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One night’s sleep

Is not enough.

My mind has a habit of riffling through all the unthought things from the day, giving me busy night and then handing me a mental to-do list in the morning. At the weekend it was ‘go to Scotland, on a train, lose your coat and your phone’. The morning list contained lots of, I admit it, helpful suggestions for some things I am working on. So it is not all bad.

Last night I don’t remember what it was all about, but it was tiring. I need another night, now.

Foreshore Photos II

This is the dog on the foreshore doing his thing.

20 miles per hour from Kent to Essex

If the tide is out I walk towards Kent where the cockle-pickers can sometimes be found working. There was only one out there the other day. Someone else came and stood on the beach and bawled at him, or her, in a different language. Maybe it was something about the tide, or tea time.

In the background of the shot (same time, different colours from Photo I yesterday) you can just make out the industry on the Isle of Grain in Kent and if you look hard enough there is also a ship. I like walking on the shore, with its mix of sand, mud and stones, but it makes me think of the Chinese cocklers who died in Morecambe Bay some years back. The Thames Estuary is not nearly as treacherous, Morecambe Bay has quicksand, but the tide still comes in quick enough to make me cautious and there are reports of people being rescued from the mud in the local paper every year.

One year an Orthodox Jewish woman had to be rescued from her deckchair by the Fire Brigade as the tide came in quicker than expected. She was up near the prom with full view of the incoming water, further out on this strange flatness it would be easy to get caught out.

Rudi causing ripples

Foreshore Photos I

I constantly rue the fact that I have a Blackberry with a rubbish camera and my actual camera is a basic digital model. I should carry the camera with me at all times, but of course I don’t. Yesterday the Blackberry was out of battery when I was out with the dog, so I tried a few shots with the work phone – an old-fashioned Nokia with a 3.2 mp camera.

I was quite pleased with the results. It coped better than the Blackberry would have, even with a fully-charged battery and its 5 mp camera. I am still under contract on the Blackberry but I would love to be rid of it (especially as it has developed some idiosyncratic keyboard habits) and get a Nokia N8 or iPhone.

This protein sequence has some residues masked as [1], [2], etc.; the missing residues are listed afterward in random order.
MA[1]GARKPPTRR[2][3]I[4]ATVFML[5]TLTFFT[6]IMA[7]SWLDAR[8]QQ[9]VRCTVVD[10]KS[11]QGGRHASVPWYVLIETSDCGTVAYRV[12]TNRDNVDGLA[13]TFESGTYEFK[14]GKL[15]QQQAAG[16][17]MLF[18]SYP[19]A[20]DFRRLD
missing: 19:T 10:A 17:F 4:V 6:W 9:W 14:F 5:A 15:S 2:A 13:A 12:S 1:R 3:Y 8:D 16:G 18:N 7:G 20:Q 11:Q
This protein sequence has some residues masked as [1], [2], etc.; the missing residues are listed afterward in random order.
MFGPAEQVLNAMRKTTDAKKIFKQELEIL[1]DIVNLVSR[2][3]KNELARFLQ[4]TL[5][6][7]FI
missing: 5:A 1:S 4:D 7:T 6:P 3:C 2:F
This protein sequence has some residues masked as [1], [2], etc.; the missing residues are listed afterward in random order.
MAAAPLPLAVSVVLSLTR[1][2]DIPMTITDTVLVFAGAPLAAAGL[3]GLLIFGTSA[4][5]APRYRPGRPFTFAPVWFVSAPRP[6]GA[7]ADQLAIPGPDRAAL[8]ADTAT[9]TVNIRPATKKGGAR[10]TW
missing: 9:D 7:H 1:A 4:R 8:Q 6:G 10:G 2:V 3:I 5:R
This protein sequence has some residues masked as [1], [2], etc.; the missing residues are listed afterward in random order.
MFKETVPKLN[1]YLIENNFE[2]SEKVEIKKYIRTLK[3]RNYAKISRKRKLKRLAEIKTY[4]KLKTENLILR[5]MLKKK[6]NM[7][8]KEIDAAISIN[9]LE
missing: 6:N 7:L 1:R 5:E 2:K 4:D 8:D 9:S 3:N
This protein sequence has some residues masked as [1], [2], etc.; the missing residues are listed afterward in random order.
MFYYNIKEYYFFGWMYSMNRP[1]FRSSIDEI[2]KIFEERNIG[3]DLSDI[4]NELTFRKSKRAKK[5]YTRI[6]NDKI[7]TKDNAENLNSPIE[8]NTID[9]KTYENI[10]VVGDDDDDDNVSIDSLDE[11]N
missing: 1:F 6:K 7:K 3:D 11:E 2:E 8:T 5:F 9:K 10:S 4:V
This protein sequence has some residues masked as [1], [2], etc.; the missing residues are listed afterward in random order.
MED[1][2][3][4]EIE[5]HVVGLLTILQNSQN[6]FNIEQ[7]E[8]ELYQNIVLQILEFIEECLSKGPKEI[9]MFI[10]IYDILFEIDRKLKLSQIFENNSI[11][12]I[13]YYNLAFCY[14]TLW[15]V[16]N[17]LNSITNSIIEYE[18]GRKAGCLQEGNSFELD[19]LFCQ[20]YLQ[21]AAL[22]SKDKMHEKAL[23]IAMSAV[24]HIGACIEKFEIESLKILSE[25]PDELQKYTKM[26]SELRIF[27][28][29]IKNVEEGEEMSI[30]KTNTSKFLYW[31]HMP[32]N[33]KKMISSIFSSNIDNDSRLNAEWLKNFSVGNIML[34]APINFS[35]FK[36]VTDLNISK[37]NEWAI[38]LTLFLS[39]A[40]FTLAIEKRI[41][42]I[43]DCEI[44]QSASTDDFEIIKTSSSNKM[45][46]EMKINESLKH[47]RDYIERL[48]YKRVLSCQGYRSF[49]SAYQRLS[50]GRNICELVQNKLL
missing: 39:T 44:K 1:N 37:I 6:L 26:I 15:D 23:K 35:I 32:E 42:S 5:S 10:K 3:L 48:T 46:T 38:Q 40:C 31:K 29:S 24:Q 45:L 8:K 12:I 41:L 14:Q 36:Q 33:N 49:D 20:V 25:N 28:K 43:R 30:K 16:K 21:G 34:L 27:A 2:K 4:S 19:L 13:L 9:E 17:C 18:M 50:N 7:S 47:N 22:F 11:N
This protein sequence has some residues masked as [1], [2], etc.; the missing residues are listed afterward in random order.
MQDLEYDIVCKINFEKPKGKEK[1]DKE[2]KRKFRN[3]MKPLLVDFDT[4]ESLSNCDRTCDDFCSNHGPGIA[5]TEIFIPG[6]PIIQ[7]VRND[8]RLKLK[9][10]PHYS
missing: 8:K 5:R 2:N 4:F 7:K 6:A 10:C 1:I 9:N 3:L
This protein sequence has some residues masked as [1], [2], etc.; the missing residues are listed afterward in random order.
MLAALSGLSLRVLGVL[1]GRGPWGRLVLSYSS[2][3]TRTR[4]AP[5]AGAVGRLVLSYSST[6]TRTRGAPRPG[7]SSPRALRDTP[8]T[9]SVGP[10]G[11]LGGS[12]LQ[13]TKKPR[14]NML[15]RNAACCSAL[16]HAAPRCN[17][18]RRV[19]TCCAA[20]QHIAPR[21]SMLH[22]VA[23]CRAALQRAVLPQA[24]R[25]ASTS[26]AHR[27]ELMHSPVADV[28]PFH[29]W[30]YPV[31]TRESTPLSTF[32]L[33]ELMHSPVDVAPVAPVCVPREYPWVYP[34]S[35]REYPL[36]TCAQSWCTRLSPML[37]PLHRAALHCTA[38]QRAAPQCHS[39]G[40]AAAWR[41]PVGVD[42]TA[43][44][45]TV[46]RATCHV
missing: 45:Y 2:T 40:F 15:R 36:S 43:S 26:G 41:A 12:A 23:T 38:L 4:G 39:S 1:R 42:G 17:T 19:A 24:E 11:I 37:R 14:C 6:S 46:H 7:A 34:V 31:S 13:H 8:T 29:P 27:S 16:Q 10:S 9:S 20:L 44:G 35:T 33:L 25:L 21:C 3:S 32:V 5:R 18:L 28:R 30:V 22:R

Anyway, whatever the kit, taking photos takes me out of myself in the same way writing does, except better, because it cuts out all the cognitive crap in between you and your relationship to what you see. It is like a shortcut in; an in to the essence of all things, which is totally absorbing.

Yesterday the sun was going down. The wind was freezing. The dog was charging around at 25 mph, splattering me with mud. I needed a hat, gloves, coats and wellies: I had none of them. My internal dialogue chuntered on, as it does in its old womanish way, about aggravating my dodgy bronchials, but once the phone was out and I was taking picures (blind, more-or-less directly into the sun), none of that mattered. In a short time the range of colours out on the foreshore were amazing.

Here’s one I like, although it’s a bit dark. Another, perhaps of the dog, tomorrow.

More Foreshore

The Crowstone marks the end of the Port of London’s Authority on the Thames.

I am not sure if it’s a free for all past this point – it certainly seems that way by the time you get to the pleasure beaches…

The Crowstone's East Face

East Face Inscription

A break in the clouds

The dogs on the beach ban lifts for 6 months in October, so Rudi and went down the other day and pretty much had the place to ourselves, apart from a few cockle pickers further out on the mud.

I wanted to take the camera down there but the battery was flat and I couldn’t find the charger so I had to make do with the Blackberry. How it would have all turned out with a proper camera I will never know. Life can just be like that sometimes.

The Crowstone with dog on the foreshore